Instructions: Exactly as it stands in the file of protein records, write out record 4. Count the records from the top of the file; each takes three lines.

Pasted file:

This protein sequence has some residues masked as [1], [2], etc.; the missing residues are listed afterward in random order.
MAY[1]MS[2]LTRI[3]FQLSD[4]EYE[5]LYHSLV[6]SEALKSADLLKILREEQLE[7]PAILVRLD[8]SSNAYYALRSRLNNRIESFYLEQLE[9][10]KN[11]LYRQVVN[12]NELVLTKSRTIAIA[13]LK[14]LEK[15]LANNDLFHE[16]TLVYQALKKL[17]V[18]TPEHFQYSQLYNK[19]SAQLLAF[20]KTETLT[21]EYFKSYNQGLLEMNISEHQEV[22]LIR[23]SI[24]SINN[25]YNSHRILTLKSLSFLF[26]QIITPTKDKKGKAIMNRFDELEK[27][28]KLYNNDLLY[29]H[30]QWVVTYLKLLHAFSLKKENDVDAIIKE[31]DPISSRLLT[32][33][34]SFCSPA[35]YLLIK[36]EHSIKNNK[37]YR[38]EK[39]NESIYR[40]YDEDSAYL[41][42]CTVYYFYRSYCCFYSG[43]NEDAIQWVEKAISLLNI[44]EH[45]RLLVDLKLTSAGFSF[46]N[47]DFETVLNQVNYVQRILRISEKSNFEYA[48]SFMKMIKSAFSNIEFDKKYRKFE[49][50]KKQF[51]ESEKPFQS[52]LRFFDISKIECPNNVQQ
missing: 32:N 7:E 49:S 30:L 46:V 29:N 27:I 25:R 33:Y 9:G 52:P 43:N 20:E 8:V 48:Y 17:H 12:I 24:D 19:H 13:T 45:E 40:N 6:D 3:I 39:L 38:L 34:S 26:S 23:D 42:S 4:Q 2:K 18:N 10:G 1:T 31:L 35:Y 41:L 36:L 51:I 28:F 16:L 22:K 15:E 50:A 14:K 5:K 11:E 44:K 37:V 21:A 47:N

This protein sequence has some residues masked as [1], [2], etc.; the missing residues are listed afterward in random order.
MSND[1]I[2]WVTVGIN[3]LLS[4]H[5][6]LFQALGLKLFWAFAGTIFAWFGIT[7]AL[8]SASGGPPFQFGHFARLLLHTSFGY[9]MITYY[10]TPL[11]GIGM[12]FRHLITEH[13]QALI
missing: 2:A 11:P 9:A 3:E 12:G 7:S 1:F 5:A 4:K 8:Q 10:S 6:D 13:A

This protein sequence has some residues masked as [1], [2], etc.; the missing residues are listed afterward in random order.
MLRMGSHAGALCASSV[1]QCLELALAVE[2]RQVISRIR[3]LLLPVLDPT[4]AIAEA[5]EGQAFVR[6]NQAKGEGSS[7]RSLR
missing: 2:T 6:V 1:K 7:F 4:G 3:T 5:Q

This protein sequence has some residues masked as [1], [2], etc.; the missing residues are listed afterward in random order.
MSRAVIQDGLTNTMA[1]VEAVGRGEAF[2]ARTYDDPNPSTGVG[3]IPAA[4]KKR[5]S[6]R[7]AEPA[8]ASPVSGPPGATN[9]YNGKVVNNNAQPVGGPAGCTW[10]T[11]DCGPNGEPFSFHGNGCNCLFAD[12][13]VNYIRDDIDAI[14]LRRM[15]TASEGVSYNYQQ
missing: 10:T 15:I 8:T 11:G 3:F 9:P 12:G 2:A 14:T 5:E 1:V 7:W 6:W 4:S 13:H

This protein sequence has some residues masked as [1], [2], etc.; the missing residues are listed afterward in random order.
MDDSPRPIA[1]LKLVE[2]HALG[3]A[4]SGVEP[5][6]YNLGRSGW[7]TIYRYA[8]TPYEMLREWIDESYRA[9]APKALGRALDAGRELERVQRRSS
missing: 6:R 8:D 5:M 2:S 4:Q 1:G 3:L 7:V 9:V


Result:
This protein sequence has some residues masked as [1], [2], etc.; the missing residues are listed afterward in random order.
MSRAVIQDGLTNTMA[1]VEAVGRGEAF[2]ARTYDDPNPSTGVG[3]IPAA[4]KKR[5]S[6]R[7]AEPA[8]ASPVSGPPGATN[9]YNGKVVNNNAQPVGGPAGCTW[10]T[11]DCGPNGEPFSFHGNGCNCLFAD[12][13]VNYIRDDIDAI[14]LRRM[15]TASEGVSYNYQQ
missing: 10:T 15:I 8:T 11:G 3:F 9:P 12:G 2:A 14:T 5:E 1:V 7:W 6:W 4:S 13:H